I think it would be instructive to take a look at a wide view of the S&P 500 Index, both in nominal and in real terms to gain some perspective. First lets look at the nominal value chart. It has been quite a thrill ride over the last 12 years and the index is climbing for its third test of 1550. Essentially this index has gone nowhere in nominal terms and is a little over 100 points lower than it started back in 2000. First thing to notice is the trend in RSI, a measure of peak strength, is declining with each subsequent peak in price. This suggests that strength is waning over time when comparing similar price levels. This of course is a bad omen that suggests a odds are greater that the re-test of 1550 fails. Another bad sign is the trough made in RSI is getting deeper with each new crash indicating weakness is increasing during the down swings. Finally, momentum in the market is waning and is illustrated by the down sloping MACD trend line and declining volume. This is what a technician would characterize as a weak chart.
Most people buy on exuberance and sell in despair. Clearly this mentality has separated these people from their wealth. A small minority have possibly kept their noses to the grind stone and were able to ignore the carnage of the markets that occurred twice in the last decade. They likely dollar cost averaged their positions and did quite a bit better. Lets look at a rosy scenario: lets assume that 100% of someone’s S&P position was acquired at or near the what has been support around 750. Lets also assume that they did this back in 1997 when the index was at that level. This assumes the most favorable purchase cost basis possible over the ensuing 15 years. The assumed annual rate of return, using the Rule of 72, is 4.8% and assumes all dollars that were invested during those 15 years were invested up front at the most favorable time. In other words, the real nominal performance of the portfolio is something far less than 4.8%.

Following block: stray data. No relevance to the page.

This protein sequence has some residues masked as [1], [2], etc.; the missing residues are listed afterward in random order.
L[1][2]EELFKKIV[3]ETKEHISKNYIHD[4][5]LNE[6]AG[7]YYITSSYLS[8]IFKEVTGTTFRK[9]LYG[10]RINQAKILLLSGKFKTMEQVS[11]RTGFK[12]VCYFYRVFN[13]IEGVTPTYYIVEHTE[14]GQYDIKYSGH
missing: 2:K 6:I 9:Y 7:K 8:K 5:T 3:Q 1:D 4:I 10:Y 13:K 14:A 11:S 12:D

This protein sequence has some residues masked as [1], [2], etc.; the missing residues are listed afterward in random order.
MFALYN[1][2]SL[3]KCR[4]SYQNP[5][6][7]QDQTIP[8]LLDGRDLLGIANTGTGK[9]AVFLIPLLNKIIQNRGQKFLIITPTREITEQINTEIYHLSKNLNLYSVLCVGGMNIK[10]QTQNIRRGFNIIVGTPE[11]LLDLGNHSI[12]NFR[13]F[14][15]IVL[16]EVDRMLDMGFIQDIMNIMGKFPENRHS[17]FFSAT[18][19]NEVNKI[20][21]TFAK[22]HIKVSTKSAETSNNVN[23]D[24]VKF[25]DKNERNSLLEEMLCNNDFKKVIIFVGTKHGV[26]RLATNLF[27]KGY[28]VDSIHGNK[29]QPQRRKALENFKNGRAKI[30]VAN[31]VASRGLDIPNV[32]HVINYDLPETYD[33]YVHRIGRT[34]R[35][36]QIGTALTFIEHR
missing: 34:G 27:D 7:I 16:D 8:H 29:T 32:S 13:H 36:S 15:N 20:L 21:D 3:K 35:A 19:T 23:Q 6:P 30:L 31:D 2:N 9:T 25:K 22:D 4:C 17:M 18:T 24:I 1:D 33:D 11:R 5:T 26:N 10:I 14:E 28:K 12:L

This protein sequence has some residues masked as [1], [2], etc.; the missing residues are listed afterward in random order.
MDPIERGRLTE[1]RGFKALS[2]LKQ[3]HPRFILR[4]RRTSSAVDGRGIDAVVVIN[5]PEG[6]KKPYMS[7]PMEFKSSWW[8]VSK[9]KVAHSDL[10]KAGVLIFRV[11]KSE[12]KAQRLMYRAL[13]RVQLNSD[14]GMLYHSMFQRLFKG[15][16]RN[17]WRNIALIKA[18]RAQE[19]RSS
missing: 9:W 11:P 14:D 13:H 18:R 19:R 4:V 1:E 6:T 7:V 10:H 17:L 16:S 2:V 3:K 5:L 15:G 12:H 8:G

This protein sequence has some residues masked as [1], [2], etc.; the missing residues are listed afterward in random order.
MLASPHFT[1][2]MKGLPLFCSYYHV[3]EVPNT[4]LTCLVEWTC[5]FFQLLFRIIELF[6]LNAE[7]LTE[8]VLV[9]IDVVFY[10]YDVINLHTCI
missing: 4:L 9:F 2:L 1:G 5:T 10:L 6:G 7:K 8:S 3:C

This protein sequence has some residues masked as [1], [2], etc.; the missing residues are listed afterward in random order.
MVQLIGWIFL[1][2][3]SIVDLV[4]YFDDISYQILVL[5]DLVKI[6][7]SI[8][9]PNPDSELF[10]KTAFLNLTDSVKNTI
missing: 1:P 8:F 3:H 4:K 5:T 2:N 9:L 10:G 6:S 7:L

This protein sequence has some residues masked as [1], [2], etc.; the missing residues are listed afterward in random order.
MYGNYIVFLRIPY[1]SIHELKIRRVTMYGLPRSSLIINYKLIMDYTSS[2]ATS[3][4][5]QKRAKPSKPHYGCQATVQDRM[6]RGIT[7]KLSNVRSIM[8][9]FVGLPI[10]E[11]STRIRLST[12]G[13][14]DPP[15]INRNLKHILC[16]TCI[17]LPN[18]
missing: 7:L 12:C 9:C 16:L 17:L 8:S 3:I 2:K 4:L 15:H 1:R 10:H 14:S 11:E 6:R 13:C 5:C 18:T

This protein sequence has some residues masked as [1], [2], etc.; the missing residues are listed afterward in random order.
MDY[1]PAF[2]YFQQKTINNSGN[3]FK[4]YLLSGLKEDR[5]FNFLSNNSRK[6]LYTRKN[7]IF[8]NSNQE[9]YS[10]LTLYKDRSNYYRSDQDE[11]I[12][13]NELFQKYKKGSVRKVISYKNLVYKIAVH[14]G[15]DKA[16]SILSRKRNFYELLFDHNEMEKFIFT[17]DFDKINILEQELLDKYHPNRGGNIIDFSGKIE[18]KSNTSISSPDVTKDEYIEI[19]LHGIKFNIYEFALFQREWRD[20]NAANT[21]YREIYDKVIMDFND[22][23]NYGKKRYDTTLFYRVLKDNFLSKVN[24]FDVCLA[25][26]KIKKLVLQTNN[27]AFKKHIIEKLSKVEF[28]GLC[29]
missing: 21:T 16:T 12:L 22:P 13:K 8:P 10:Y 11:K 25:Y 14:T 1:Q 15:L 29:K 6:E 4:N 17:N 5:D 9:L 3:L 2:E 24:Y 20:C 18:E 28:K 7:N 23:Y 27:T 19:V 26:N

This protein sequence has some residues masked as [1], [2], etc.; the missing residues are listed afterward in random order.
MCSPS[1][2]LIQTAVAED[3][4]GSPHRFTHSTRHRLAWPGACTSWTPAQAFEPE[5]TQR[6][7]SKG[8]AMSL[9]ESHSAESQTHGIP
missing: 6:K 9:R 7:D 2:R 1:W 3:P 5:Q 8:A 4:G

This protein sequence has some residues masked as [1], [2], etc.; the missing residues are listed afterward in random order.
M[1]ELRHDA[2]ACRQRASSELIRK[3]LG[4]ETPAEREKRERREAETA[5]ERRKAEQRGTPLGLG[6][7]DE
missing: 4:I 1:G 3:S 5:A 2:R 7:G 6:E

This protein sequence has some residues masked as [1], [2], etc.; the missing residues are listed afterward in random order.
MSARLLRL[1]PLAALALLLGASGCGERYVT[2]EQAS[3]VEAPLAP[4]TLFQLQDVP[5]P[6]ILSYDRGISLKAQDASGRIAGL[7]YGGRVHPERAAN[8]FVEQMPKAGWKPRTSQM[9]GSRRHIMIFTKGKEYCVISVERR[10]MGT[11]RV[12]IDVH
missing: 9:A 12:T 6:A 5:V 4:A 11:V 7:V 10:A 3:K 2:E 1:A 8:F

Now, lets look at real performance when you take into account the loss of purchasing power of the dollar relative to a currency of fixed supply. Oops, there aren’t any. But, there is a monetary asset that will serve this purpose quite well as it has for thousands of years, gold. Here’s the same chart of the S&P index, only this time in terms of gold rather than the dollar. It will give us an idea of the effect inflation has had on nominal performance:
First let see what happened to people who were buying at the top in 2000. They have lost 85 cents of every dollar they tossed into this index in that year. How about later, perhaps 2004? They only lost 72% or 75 cents on those dollars. How about our very friendly assumption that all money invested somehow went back into time and was invested fully in 1997? Now we are getting somewhere, the investor only lost 41% or 41 cents of their dollar. So our example of an ideal and most favorable 4.8% nominal rate of return was actually a 41% loss. Wow! Do you feel whole yet now that the S&P is flirting with all time highs? Now lets see what happened to someone who says gold is for saving and investing in dollar derivatives like stocks and bonds is for speculating. This person wants return of his capital, not necessarily return on his capital. Or in this case negative return on capital.
Looks like the saver has been rewarded handsomely and then some. Now remember our example of being fully invested at the most opportune time in the S&P. Our gold bug using the same scenario bagged a 364% rate of return on invested money since 1997. How about since 2004? Well, this time only a 269% return. For fun, lets say that all of the money was somehow invested at the peak in late 2009. Damn, the saver is only up 35%! So lets roll with that scenario and say that the saver did not participate in the rise in gold price from 1997 to 2010 by dollar cost averaging, and instead dropped at the very peak in 2009 thinking it was going to the moon. His effective annual compounded growth going back to 1997 is 2%. Now I know this is ridiculous, the gold bug was buying gold all along because he is a saver and not a speculator, so his compounded rate of return is far higher just like the real life investor in the S&P received less than 4.8% nominal rate of return.
I hope this little example has shown the carnage in the stock market over the last 15 years and the folly of “investing”. Conversely, I hope it has shown you the wisdom in saving in gold. Gold is for saving, and fiat dollars is for spending, borrowing, and speculating. In the case of the last 15 years I should add “losing wealth” to the list of uses for dollars.
Gold, how long can you afford to not have any?